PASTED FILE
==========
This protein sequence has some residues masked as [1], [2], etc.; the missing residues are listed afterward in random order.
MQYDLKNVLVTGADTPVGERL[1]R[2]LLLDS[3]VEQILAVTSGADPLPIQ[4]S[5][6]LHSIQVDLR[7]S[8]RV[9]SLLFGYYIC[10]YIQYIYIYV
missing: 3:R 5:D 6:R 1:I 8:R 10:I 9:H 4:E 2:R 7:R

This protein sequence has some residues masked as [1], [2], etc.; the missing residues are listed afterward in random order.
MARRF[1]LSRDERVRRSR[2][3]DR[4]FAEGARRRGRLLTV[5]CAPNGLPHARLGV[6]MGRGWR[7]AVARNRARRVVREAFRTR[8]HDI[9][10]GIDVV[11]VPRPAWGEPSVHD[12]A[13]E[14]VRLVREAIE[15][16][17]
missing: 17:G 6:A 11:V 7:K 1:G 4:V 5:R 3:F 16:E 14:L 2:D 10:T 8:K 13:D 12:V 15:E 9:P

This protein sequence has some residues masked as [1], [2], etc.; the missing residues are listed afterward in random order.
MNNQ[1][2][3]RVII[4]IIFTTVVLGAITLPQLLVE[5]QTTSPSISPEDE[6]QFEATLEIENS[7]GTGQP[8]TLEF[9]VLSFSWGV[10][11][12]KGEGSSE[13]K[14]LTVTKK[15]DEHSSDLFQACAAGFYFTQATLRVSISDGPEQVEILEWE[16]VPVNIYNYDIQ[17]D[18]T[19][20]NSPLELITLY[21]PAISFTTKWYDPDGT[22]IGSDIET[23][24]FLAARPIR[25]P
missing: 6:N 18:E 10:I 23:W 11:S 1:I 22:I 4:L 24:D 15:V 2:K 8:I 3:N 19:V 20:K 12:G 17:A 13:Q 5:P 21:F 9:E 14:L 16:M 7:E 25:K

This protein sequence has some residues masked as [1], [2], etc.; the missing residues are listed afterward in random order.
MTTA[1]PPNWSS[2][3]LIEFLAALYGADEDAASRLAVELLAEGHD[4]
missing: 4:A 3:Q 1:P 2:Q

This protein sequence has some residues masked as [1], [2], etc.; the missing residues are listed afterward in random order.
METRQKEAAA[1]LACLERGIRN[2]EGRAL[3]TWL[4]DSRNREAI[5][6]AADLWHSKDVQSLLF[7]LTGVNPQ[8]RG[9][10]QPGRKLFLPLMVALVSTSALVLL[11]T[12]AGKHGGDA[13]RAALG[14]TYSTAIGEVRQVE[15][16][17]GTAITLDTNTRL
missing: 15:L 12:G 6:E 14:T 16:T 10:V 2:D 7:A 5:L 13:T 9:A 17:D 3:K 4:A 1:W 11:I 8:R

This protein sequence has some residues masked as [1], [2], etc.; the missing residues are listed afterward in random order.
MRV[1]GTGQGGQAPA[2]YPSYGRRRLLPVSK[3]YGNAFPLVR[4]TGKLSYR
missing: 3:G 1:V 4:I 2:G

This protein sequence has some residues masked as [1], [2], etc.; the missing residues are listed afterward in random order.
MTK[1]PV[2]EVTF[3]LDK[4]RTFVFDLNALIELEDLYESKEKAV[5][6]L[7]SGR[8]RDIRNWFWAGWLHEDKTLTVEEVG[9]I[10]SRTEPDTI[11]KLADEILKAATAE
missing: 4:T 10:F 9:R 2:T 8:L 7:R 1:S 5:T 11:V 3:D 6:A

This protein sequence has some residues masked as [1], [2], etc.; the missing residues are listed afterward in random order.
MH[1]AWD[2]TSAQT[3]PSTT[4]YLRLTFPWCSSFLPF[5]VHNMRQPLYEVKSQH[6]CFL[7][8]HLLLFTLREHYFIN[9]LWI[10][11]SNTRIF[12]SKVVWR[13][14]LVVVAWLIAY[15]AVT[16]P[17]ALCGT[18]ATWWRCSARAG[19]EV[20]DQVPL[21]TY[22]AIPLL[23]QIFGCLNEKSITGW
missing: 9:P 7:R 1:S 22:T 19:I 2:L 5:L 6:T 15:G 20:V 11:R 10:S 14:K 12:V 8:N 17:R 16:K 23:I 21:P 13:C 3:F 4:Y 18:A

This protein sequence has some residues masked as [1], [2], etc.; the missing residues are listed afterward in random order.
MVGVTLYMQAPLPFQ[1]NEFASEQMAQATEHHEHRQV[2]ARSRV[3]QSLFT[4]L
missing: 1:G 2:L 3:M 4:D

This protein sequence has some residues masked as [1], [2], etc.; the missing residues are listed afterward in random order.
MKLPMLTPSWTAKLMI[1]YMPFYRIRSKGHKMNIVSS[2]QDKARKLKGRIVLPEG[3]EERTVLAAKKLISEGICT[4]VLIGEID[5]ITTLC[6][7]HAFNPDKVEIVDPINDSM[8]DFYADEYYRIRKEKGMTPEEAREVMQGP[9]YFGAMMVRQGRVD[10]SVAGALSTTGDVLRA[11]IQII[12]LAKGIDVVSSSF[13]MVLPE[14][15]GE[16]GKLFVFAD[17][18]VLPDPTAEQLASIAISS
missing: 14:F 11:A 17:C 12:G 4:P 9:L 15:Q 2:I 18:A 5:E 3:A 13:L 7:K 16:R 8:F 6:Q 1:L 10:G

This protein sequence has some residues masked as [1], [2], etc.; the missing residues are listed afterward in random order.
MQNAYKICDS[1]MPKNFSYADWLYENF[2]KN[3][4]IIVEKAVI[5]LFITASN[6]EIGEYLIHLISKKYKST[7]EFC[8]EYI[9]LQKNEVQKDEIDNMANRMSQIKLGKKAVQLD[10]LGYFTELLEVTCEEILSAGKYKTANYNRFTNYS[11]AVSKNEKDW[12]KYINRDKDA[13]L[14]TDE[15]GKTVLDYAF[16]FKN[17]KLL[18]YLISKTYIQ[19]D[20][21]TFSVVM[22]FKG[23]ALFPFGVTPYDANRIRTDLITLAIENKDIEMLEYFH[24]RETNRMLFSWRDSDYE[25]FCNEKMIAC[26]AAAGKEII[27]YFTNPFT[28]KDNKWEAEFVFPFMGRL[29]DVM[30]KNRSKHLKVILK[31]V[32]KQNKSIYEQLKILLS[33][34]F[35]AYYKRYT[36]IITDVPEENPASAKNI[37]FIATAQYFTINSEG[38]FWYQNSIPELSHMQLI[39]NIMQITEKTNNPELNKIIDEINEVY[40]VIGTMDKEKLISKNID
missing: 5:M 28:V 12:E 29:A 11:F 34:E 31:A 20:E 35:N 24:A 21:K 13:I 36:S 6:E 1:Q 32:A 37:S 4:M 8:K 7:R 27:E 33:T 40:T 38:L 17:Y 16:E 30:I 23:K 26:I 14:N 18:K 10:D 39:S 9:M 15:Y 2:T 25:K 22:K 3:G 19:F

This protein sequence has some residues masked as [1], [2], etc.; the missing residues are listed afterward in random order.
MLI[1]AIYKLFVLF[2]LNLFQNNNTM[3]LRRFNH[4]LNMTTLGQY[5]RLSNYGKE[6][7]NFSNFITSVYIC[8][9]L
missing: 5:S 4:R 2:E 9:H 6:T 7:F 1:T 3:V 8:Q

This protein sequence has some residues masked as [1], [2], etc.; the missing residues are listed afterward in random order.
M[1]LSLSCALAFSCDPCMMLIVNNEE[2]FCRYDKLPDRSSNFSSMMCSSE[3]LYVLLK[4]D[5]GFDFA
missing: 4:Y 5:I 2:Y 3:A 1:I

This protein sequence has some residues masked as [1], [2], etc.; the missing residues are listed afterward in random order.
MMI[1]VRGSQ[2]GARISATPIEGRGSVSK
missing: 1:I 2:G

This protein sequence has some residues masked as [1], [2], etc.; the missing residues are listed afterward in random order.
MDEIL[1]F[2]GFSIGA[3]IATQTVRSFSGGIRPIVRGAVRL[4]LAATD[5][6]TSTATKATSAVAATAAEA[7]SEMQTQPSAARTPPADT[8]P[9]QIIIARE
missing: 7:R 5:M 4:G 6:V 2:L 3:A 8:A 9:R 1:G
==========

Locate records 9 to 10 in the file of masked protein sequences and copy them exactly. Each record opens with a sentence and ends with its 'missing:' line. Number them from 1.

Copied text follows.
This protein sequence has some residues masked as [1], [2], etc.; the missing residues are listed afterward in random order.
MVGVTLYMQAPLPFQ[1]NEFASEQMAQATEHHEHRQV[2]ARSRV[3]QSLFT[4]L
missing: 1:G 2:L 3:M 4:D

This protein sequence has some residues masked as [1], [2], etc.; the missing residues are listed afterward in random order.
MKLPMLTPSWTAKLMI[1]YMPFYRIRSKGHKMNIVSS[2]QDKARKLKGRIVLPEG[3]EERTVLAAKKLISEGICT[4]VLIGEID[5]ITTLC[6][7]HAFNPDKVEIVDPINDSM[8]DFYADEYYRIRKEKGMTPEEAREVMQGP[9]YFGAMMVRQGRVD[10]SVAGALSTTGDVLRA[11]IQII[12]LAKGIDVVSSSF[13]MVLPE[14][15]GE[16]GKLFVFAD[17][18]VLPDPTAEQLASIAISS
missing: 14:F 11:A 17:C 12:G 4:P 9:L 15:Q 2:I 18:A 5:E 3:A 13:L 7:K 16:R 8:F 6:Q 1:L 10:G